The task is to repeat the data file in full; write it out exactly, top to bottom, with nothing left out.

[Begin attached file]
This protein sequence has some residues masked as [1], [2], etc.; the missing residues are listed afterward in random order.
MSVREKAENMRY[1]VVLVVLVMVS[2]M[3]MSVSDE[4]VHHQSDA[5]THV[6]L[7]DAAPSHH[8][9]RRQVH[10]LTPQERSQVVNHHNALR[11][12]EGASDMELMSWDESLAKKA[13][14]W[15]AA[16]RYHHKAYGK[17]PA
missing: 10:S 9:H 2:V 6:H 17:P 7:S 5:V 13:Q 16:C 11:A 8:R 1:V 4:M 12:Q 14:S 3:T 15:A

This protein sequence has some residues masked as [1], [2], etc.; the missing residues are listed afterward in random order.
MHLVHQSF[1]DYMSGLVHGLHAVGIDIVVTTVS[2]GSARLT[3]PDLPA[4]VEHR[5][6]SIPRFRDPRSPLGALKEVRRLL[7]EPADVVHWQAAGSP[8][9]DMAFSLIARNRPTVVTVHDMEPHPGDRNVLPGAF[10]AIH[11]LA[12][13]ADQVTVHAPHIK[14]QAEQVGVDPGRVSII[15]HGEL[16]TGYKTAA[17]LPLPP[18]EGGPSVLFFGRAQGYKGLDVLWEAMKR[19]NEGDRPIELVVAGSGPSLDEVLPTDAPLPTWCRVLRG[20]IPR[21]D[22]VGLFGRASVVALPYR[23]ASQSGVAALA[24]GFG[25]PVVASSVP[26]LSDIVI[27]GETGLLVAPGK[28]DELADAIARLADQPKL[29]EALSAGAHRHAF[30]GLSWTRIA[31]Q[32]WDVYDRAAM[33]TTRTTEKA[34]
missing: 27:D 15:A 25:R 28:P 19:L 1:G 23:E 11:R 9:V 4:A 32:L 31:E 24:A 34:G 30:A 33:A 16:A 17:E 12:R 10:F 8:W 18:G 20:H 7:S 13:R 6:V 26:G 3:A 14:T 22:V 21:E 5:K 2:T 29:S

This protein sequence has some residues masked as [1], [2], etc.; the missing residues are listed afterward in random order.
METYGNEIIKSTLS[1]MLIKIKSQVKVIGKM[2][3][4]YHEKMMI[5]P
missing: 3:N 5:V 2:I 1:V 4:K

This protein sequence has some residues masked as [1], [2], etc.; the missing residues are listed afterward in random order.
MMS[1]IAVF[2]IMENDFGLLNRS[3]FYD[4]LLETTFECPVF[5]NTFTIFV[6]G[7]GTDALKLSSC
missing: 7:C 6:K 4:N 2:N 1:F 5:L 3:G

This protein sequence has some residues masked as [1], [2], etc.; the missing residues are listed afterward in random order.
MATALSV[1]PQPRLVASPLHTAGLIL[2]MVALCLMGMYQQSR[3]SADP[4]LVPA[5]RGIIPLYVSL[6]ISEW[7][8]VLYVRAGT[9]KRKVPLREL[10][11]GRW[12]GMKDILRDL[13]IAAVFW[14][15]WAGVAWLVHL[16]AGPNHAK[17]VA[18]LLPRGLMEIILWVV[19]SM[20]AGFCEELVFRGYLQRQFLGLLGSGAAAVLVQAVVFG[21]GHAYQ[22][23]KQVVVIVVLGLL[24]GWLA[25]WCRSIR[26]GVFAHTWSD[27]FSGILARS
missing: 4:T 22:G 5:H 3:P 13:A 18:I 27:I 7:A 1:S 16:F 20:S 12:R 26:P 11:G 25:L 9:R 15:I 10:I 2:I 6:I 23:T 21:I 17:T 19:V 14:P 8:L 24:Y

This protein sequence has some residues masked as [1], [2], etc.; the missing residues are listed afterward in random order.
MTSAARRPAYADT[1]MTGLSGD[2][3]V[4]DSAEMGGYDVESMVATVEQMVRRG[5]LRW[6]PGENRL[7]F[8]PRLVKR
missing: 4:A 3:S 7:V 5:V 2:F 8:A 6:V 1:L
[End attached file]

This protein sequence has some residues masked as [1], [2], etc.; the missing residues are listed afterward in random order.
MSVREKAENMRY[1]VVLVVLVMVS[2]M[3]MSVSDE[4]VHHQSDA[5]THV[6]L[7]DAAPSHH[8][9]RRQVH[10]LTPQERSQVVNHHNALR[11][12]EGASDMELMSWDESLAKKA[13][14]W[15]AA[16]RYHHKAYGK[17]PA
missing: 10:S 9:H 2:V 6:H 17:P 7:S 5:V 13:Q 16:C 11:A 8:R 1:V 4:M 12:Q 14:S 3:T 15:A

This protein sequence has some residues masked as [1], [2], etc.; the missing residues are listed afterward in random order.
MHLVHQSF[1]DYMSGLVHGLHAVGIDIVVTTVS[2]GSARLT[3]PDLPA[4]VEHR[5][6]SIPRFRDPRSPLGALKEVRRLL[7]EPADVVHWQAAGSP[8][9]DMAFSLIARNRPTVVTVHDMEPHPGDRNVLPGAF[10]AIH[11]LA[12][13]ADQVTVHAPHIK[14]QAEQVGVDPGRVSII[15]HGEL[16]TGYKTAA[17]LPLPP[18]EGGPSVLFFGRAQGYKGLDVLWEAMKR[19]NEGDRPIELVVAGSGPSLDEVLPTDAPLPTWCRVLRG[20]IPR[21]D[22]VGLFGRASVVALPYR[23]ASQSGVAALA[24]GFG[25]PVVASSVP[26]LSDIVI[27]GETGLLVAPGK[28]DELADAIARLADQPKL[29]EALSAGAHRHAF[30]GLSWTRIA[31]Q[32]WDVYDRAAM[33]TTRTTEKA[34]
missing: 27:D 15:A 25:R 28:P 19:L 1:G 23:E 11:R 9:V 4:A 32:L 31:E 24:A 34:G 30:A 33:A 16:A 17:E 12:R 10:F 8:W 18:G 20:H 7:S 13:R 6:V 26:G 3:A 14:T 22:V 21:E 5:K 2:T 29:S

This protein sequence has some residues masked as [1], [2], etc.; the missing residues are listed afterward in random order.
METYGNEIIKSTLS[1]MLIKIKSQVKVIGKM[2][3][4]YHEKMMI[5]P
missing: 3:N 5:V 2:I 1:V 4:K

This protein sequence has some residues masked as [1], [2], etc.; the missing residues are listed afterward in random order.
MMS[1]IAVF[2]IMENDFGLLNRS[3]FYD[4]LLETTFECPVF[5]NTFTIFV[6]G[7]GTDALKLSSC
missing: 7:C 6:K 4:N 2:N 1:F 5:L 3:G

This protein sequence has some residues masked as [1], [2], etc.; the missing residues are listed afterward in random order.
MATALSV[1]PQPRLVASPLHTAGLIL[2]MVALCLMGMYQQSR[3]SADP[4]LVPA[5]RGIIPLYVSL[6]ISEW[7][8]VLYVRAGT[9]KRKVPLREL[10][11]GRW[12]GMKDILRDL[13]IAAVFW[14][15]WAGVAWLVHL[16]AGPNHAK[17]VA[18]LLPRGLMEIILWVV[19]SM[20]AGFCEELVFRGYLQRQFLGLLGSGAAAVLVQAVVFG[21]GHAYQ[22][23]KQVVVIVVLGLL[24]GWLA[25]WCRSIR[26]GVFAHTWSD[27]FSGILARS
missing: 4:T 22:G 5:H 3:P 13:A 18:I 27:I 7:A 1:S 16:F 20:S 12:R 26:P 11:G 25:L 9:R 15:I 10:I 2:I 6:I 23:T 21:I 17:T 19:V 14:P 8:L 24:Y

This protein sequence has some residues masked as [1], [2], etc.; the missing residues are listed afterward in random order.
MTSAARRPAYADT[1]MTGLSGD[2][3]V[4]DSAEMGGYDVESMVATVEQMVRRG[5]LRW[6]PGENRL[7]F[8]PRLVKR
missing: 4:A 3:S 7:V 5:V 2:F 8:A 6:V 1:L